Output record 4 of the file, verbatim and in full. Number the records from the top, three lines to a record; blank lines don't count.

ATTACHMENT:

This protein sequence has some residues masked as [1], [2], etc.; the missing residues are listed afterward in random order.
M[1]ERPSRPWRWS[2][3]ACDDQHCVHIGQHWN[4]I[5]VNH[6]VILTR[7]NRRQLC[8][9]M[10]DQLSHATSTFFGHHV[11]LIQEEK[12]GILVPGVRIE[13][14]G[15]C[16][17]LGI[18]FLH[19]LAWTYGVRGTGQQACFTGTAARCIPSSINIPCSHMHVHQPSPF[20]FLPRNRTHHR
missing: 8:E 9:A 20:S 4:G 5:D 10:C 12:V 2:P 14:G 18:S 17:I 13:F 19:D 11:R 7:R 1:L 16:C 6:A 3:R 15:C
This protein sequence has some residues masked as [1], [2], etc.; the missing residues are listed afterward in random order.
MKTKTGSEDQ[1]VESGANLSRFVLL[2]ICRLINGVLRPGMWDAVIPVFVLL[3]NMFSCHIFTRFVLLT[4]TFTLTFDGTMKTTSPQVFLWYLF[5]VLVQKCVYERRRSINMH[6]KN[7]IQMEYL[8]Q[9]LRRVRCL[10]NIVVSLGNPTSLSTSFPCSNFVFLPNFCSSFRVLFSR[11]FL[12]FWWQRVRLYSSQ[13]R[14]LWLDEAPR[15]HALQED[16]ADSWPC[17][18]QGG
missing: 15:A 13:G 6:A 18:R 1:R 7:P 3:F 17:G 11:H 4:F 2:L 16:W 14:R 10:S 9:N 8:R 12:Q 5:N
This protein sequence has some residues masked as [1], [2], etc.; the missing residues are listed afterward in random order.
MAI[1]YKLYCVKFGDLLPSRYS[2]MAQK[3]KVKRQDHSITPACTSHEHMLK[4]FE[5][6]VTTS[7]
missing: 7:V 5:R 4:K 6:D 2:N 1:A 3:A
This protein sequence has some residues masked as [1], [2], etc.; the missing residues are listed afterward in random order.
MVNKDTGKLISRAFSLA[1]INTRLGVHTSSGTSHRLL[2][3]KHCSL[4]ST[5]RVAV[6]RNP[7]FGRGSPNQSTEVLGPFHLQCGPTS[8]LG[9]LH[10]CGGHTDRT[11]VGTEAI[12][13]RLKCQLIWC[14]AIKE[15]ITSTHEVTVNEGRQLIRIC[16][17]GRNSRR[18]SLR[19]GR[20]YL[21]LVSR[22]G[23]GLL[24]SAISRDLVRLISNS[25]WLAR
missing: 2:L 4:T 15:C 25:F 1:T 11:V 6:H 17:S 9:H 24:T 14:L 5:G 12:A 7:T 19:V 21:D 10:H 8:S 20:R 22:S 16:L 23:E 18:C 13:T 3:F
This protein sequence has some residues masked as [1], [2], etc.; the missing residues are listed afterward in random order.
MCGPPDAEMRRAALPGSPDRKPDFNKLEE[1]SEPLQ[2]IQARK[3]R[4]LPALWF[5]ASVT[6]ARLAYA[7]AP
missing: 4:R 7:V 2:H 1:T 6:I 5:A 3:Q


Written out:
This protein sequence has some residues masked as [1], [2], etc.; the missing residues are listed afterward in random order.
MVNKDTGKLISRAFSLA[1]INTRLGVHTSSGTSHRLL[2][3]KHCSL[4]ST[5]RVAV[6]RNP[7]FGRGSPNQSTEVLGPFHLQCGPTS[8]LG[9]LH[10]CGGHTDRT[11]VGTEAI[12][13]RLKCQLIWC[14]AIKE[15]ITSTHEVTVNEGRQLIRIC[16][17]GRNSRR[18]SLR[19]GR[20]YL[21]LVSR[22]G[23]GLL[24]SAISRDLVRLISNS[25]WLAR
missing: 2:L 4:T 15:C 25:F 1:T 11:V 6:H 17:S 9:H 24:T 14:L 5:G 12:A 7:T 19:V 21:D 10:H 8:S 20:R 22:S 16:L 23:E 18:C 13:T 3:F